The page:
(June 21, 2006) -- You don't have to be a lawyer to answer the following questions. They deal with basic fairness.
Suppose you schedule a debate. You give both sides a chance to present their positions...but then you direct friendly, manipulative questions to one side, allowing it to state (and restate) its position with no opportunity for the other side to reply. Does that sound fair?
Or suppose you go to court to collect money someone owes you. The judge lets you and the debtor present your evidence...but then proceeds to ask the debtor a series of friendly, manipulative questions that lets the deadbeat state a number of half-truths inviting entirely false conclusions. The judge gives you no opportunity to collapse the claims or say anything...and gavels you down when you try to put an objection on the record. Does that sound fair?
Such was the level of fairness dispensed soon-to-be-former LB Mayor Beverly O'Neill and ratified by Councilmembers Bonnie Lowenthal, Jackie Kell, Laura Richardson, Tonia Reyes Uranga and Val Lerch on June 20, 2006. It occurred at a public hearing on LB Airport's permanent terminal area facilities...whose consequences could make it harder to protect the City of LB's Airport noise ordinance (which the EIR pretends isn't an issue).
The hearing began June 13 with 49 listed appellants (apparently a record number for the City of Long Beach). Not all showed up...but those who did came prepared. They had legal expertise and the facts. They cited flaws in the EIR's reasoning and conclusions. They alerted Councilmembers to long-term consequences of building the Airport on a flawed EIR. They cited risks to city. They offered to help fix the flaws. They sought common ground.
Their presentation made points on the merits. Mayor O'Neill and Councilmembers Lowenthal, Kell, Richardson, Reyes Uranga and Lerch were determined not to let that happen again. That's what happened on June 20.
As LBReport.com reported:
At the June 20 proceeding, Mayor O'Neill declared that the public would not be permitted to speak further.
She then proceeded to read a "question" from what appeared to be a prepared text, framed so as to invite city staff to reiterate its previously made arguments (instead of responding to specific points raised by the appellants).
|"Is the proposed project size based on the level of support necessary to handle the number of flights allowed under the city's noise ordinance, or is there [appears to lose her place in text] or base for the future?" the Mayor asked.
[The point had been stressed by staff in its June 13 presentation at which the Mayor presided.]
Screen capture: LBTV 8
City Engineer Mark Cristoffels then proceeded to re-state (as city staff had stated on June 13) its mathematical methods for calculating its proposed sizes for the terminal and parking lot...although the appellants didn't question the mathematics but the potential consequences of the sizes. The city management staffer went on to portray the EIR's 103,000 sq. ft proposed terminal size as a "reduction" from 133,000 sq. ft. (recommended by an Airport-retained firm) but didn't mention that city management had proposed a 93,000-98,000 sq. ft project in Sept. 2003. [Staff has elsewhere said the higher figures reflect updated load factors and new aircraft designs.]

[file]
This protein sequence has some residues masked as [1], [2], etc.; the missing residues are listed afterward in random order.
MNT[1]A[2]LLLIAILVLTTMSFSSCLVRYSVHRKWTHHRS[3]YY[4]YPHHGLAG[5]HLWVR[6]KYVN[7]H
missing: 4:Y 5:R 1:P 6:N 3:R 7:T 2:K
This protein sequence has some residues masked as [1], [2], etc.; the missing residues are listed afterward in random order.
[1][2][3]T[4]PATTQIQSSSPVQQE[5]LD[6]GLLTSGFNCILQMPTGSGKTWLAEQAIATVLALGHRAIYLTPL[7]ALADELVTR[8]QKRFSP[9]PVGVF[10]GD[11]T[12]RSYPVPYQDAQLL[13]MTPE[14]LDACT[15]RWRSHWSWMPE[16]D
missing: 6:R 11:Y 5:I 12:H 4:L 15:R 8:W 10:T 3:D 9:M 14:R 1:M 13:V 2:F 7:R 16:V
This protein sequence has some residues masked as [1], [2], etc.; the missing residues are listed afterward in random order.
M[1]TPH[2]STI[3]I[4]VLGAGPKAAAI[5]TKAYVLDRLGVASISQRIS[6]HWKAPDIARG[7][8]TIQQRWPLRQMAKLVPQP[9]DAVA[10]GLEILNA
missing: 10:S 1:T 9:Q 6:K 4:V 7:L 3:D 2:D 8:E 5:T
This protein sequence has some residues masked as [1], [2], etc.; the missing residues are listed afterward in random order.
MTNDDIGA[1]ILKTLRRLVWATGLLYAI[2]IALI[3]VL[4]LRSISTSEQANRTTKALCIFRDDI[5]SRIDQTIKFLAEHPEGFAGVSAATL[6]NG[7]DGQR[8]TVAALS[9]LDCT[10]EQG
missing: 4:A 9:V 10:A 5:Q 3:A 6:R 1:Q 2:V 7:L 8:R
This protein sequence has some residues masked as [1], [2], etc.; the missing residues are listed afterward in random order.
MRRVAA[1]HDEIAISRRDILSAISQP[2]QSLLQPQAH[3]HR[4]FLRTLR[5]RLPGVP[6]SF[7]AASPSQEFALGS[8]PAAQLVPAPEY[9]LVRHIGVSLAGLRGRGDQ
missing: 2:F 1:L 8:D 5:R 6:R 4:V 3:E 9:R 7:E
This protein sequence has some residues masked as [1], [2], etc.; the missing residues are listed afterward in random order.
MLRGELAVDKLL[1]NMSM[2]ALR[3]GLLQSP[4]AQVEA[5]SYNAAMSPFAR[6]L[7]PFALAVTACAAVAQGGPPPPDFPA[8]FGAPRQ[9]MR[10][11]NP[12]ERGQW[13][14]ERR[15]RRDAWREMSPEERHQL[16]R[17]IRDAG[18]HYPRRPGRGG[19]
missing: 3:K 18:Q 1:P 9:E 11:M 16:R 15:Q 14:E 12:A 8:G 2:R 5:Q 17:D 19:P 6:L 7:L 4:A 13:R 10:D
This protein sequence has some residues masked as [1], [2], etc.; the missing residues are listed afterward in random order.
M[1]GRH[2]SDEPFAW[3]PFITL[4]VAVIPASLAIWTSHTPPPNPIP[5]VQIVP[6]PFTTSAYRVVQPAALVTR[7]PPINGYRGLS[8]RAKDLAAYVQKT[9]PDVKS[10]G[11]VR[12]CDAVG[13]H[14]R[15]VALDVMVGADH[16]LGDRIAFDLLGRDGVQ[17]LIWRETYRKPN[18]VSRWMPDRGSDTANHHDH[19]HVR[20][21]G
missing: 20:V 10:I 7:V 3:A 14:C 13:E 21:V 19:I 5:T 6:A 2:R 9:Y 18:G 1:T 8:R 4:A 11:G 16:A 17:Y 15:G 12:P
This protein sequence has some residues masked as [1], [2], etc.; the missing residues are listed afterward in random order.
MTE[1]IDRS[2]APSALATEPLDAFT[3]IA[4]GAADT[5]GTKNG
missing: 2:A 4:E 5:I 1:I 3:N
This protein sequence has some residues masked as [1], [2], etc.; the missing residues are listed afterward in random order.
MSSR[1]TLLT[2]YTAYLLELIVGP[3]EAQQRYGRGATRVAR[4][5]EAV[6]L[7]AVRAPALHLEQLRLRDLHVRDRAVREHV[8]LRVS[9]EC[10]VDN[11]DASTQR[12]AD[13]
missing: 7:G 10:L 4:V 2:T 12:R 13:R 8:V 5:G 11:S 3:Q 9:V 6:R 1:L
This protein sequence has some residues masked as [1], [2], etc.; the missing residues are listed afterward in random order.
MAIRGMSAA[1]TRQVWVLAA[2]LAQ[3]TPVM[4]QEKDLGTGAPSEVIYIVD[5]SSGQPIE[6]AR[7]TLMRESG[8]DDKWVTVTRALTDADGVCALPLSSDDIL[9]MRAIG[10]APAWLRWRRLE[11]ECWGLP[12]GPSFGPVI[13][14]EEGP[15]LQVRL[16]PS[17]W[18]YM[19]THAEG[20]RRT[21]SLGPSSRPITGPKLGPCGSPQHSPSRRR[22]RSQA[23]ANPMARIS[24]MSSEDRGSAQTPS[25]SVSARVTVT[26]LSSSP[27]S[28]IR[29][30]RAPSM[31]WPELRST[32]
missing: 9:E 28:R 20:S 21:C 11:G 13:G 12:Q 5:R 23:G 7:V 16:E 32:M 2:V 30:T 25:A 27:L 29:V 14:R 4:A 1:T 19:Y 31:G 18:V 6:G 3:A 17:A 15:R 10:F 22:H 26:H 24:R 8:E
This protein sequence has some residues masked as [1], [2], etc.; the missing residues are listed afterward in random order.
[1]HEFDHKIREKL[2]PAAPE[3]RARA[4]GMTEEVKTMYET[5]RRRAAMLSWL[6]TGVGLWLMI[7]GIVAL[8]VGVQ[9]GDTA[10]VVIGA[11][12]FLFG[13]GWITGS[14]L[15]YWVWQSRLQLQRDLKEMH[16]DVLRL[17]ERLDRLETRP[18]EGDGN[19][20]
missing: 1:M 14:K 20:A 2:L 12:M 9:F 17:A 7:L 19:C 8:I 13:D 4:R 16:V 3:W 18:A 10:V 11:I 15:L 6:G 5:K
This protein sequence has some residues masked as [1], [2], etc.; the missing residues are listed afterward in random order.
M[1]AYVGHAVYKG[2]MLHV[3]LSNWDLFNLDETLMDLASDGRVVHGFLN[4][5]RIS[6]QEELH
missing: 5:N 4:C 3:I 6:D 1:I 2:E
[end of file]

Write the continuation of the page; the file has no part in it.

This brought Prof. John Eastman from Chapman University's School of Law to the podium...and the following ensued [not an official transcript, prepared by us from the Council telecast.]
Prof. Eastman: No, you said the public hearing was closed.
Screen capture: LBTV 8
|Prof. Eastman [politely]: We need to note an objection right now.
Mayor O'Neill: [curtly, sternly] Sir, thank you....
Prof. Eastman: [cross talk] I want it noted for the record...
Mayor O'Neill: [cross talk]...I'll call on you later. [She never does]
Mayor O'Neill: That's right, it is closed.
Prof. Eastman: This is a statement that is a rebuttal, he specifically noted it was a rebuttal...
City Attorney Shannon: Counsel...
Prof. Eastman: The agenda said, the agenda said [applause]
Mayor O'Neill: Sir...
Prof. Eastman: Wait a minute
Mayor O'Neill: No no...[cross talk]
Prof. Eastman: The agenda said that there would be an opportunity for appellants to rebut and he made it specific.
Mayor O'Neill: Mr. Shannon, is there any place for an appellant to rebut?
City Att'y Shannon: Well first of all, counsel's out of order. If you want to make a statement for the record, you can make it for the record.
Prof. Eastman: [off mike] I did.
City Att'y Shannon: Don't interrupt the Council, you know better than that. Alright? Now there are rules that we need to follow here. I think that it's perfectly appropriate for staff to respond to questions directed to them by the City Council. We need to be careful though that if it assumes the appearance of a full rebuttal, then the appellants will have a brief opportunity to respond, so we're going to have to play this by ear. I don't know what questions they're going to be asked if any at all, but I think we need to be very careful.
In the proceedings that followed, the appellants were not given even one opportunity to be heard...
On June 17, a few days before the continued hearing, Mayor-elect Bob Foster commented to LBReport.com (consistent with what he'd said in his campaign) that he felt important matters weren't properly addressed in the EIR. He advised better analyzing those issues in the EIR and resolving them before the Council voted to certify a document serving as the basis for major Airport decisions. (To read Mayor-elect Foster's comments in full, click here.)
The Council majority snubbed him, too.
We expect some people will justify what was done. They will attack those who cited the facts because they can't answer the facts on the merits.
That's the real reason LB City Hall prevented a fair hearing on the Airport.
We think the City of LB needs to be better protected than Mayor O'Neill and five Councilmembers left it on June 20.